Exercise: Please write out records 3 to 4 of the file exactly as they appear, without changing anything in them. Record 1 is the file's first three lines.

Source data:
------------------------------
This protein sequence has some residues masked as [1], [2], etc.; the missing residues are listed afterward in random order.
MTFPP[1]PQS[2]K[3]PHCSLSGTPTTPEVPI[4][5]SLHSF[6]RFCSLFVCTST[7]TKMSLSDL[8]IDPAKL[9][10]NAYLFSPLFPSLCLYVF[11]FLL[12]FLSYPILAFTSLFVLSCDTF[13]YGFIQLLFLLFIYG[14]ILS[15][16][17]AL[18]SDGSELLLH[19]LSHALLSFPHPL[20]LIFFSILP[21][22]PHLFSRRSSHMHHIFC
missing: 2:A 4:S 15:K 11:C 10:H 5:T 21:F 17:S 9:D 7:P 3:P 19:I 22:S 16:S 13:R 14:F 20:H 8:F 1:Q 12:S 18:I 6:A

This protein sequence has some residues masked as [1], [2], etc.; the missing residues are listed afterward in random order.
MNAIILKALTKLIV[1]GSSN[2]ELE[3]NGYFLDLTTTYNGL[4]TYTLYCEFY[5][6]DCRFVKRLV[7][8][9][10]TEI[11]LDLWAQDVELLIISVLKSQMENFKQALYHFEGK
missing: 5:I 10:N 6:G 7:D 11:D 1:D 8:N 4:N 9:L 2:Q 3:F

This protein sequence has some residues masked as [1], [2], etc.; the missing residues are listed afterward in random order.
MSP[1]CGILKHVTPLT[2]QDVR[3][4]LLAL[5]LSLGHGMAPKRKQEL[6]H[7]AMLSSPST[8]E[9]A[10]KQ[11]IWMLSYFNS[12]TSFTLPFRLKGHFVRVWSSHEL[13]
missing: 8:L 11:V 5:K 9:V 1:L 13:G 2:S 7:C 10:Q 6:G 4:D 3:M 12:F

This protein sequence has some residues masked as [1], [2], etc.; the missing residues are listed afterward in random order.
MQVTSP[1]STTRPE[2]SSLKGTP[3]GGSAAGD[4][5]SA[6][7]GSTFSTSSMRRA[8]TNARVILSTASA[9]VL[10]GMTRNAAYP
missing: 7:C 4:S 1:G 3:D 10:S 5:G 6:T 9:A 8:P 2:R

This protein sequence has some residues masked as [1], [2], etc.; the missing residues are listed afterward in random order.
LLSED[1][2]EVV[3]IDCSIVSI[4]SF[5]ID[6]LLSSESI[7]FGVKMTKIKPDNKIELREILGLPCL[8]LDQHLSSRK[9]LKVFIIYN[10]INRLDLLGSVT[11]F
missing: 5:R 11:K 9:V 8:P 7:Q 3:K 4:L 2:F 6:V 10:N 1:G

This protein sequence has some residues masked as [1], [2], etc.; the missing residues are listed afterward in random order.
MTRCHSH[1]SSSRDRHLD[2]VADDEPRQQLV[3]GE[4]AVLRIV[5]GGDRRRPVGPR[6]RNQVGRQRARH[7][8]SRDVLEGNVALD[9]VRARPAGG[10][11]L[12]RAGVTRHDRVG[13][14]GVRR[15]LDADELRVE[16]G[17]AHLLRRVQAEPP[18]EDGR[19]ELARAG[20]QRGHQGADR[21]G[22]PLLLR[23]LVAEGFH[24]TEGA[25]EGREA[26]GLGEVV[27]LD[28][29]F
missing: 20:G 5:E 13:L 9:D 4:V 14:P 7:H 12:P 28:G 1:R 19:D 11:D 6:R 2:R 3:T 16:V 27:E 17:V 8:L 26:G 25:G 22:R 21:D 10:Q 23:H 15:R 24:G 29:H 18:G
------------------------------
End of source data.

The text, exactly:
This protein sequence has some residues masked as [1], [2], etc.; the missing residues are listed afterward in random order.
MSP[1]CGILKHVTPLT[2]QDVR[3][4]LLAL[5]LSLGHGMAPKRKQEL[6]H[7]AMLSSPST[8]E[9]A[10]KQ[11]IWMLSYFNS[12]TSFTLPFRLKGHFVRVWSSHEL[13]
missing: 8:L 11:V 5:K 9:V 1:L 13:G 2:S 7:C 10:Q 6:G 4:D 3:M 12:F

This protein sequence has some residues masked as [1], [2], etc.; the missing residues are listed afterward in random order.
MQVTSP[1]STTRPE[2]SSLKGTP[3]GGSAAGD[4][5]SA[6][7]GSTFSTSSMRRA[8]TNARVILSTASA[9]VL[10]GMTRNAAYP
missing: 7:C 4:S 1:G 3:D 10:S 5:G 6:T 9:A 8:P 2:R